Japan from the inside out

A dime’s worth of difference?

Posted by ampontan on Tuesday, July 28, 2009

AS THE DATE for the lower house election in Japan approaches, the electorate is becoming increasingly interested in identifying policy differences between the two major parties. In some instances, they’re discovering that the differences among some candidates are negligible, and that party labels resemble nothing so much as merchant ships flying a flag of convenience.

The following article, which appeared in the Nishinippon Shimbun last week, describes an extreme example in Kagoshima. Here’s a quick English translation.

Enthusiasm was high at a hall in Kagoshima City on the evening of the 16th as a crowd of 1,600 overflowed the 800-capacity venue at a rally for Uchikoshi Akashi, a new Democratic Party of Japan candidate for a lower house seat in the Kagoshima District #2. When Uchikoshi declared that the time for a change of government had come, a man in his 70s who has known the candidate for many years was overwhelmed with emotion. “He was finally recognized as a DPJ candidate,” the man said.

L-R: Uchikoshi Akashi and his new boss

L-R: Uchikoshi Akashi and his new boss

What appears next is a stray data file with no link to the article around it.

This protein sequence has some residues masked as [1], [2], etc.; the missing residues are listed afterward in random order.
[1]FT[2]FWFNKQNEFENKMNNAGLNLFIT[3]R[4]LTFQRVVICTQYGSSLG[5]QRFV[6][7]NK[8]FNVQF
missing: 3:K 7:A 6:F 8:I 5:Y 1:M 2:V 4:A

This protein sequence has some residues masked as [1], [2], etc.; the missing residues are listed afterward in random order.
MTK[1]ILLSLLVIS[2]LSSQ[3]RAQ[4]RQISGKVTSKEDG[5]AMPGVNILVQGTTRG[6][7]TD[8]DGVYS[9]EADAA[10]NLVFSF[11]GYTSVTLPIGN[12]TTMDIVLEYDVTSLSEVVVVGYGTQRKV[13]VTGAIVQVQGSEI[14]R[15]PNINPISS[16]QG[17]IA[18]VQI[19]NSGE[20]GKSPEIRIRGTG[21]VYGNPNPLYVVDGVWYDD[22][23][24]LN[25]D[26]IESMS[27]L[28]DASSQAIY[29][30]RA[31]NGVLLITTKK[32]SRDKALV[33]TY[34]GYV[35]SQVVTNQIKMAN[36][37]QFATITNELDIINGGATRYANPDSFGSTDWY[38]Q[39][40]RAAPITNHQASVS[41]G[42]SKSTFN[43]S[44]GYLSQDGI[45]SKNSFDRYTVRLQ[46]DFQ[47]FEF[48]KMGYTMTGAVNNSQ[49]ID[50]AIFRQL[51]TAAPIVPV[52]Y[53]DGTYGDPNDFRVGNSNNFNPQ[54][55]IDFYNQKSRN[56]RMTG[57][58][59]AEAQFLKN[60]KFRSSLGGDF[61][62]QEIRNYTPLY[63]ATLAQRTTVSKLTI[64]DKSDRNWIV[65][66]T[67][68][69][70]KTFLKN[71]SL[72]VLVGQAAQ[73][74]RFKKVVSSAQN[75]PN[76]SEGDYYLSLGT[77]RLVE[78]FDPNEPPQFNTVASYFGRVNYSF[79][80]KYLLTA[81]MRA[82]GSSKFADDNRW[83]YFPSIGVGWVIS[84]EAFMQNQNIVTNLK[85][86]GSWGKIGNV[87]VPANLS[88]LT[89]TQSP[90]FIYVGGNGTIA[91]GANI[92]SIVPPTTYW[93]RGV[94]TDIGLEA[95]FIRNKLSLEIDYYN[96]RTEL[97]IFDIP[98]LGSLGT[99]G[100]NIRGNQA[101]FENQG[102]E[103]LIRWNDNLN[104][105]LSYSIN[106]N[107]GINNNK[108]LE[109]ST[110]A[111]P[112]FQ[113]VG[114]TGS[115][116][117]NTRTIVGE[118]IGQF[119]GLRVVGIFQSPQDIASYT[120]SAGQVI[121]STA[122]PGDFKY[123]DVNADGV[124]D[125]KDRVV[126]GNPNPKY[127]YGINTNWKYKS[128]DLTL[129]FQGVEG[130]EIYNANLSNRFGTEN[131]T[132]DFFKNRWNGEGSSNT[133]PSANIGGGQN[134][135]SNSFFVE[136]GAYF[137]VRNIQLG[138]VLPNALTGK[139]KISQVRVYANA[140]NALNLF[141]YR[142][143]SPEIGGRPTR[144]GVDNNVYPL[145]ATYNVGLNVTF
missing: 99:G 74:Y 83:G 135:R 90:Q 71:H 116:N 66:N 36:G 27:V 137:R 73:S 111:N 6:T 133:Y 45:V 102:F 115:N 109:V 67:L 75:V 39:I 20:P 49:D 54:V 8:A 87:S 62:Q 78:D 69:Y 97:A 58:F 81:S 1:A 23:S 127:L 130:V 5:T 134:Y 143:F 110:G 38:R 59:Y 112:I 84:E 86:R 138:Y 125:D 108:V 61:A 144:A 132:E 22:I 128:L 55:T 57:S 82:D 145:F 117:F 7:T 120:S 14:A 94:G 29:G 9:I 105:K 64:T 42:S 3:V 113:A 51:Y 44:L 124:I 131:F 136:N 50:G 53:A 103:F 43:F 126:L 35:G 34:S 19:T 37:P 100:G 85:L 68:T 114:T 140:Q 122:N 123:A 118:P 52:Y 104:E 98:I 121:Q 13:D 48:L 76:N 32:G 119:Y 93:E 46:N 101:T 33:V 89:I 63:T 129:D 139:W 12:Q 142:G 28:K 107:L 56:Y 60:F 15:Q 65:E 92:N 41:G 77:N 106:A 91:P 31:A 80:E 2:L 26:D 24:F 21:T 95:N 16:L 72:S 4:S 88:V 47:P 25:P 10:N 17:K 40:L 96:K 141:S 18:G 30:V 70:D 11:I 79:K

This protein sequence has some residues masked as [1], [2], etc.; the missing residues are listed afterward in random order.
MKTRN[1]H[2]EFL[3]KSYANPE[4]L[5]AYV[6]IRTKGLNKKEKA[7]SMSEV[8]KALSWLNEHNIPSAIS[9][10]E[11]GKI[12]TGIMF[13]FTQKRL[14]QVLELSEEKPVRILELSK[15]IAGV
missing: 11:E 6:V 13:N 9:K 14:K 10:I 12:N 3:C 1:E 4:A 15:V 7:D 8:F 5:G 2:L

Uchikoshi’s political career began as a delegate in the prefectural assembly. A member of the Liberal Democratic Party, he served for four terms over 15 years and rose to chair the group of LDP assembly delegates. When he chose to run for a seat in District #2 in the 2005 lower house election, circumstances in the electoral district meant that he had to run as an independent. He was defeated, left the party, and joined the DPJ in June 2007 at the invitation of then-party head Ozawa Ichiro.

When Uchikoshi began leaning toward joining the DPJ, his supporters from his days in the prefectural assembly objected and urged him to continue to run as an independent. A friend convinced him to join the DPJ, however, by telling him that the next election would be fought between the two major parties, and he would be unlikely to win unless he was affiliated with one of them.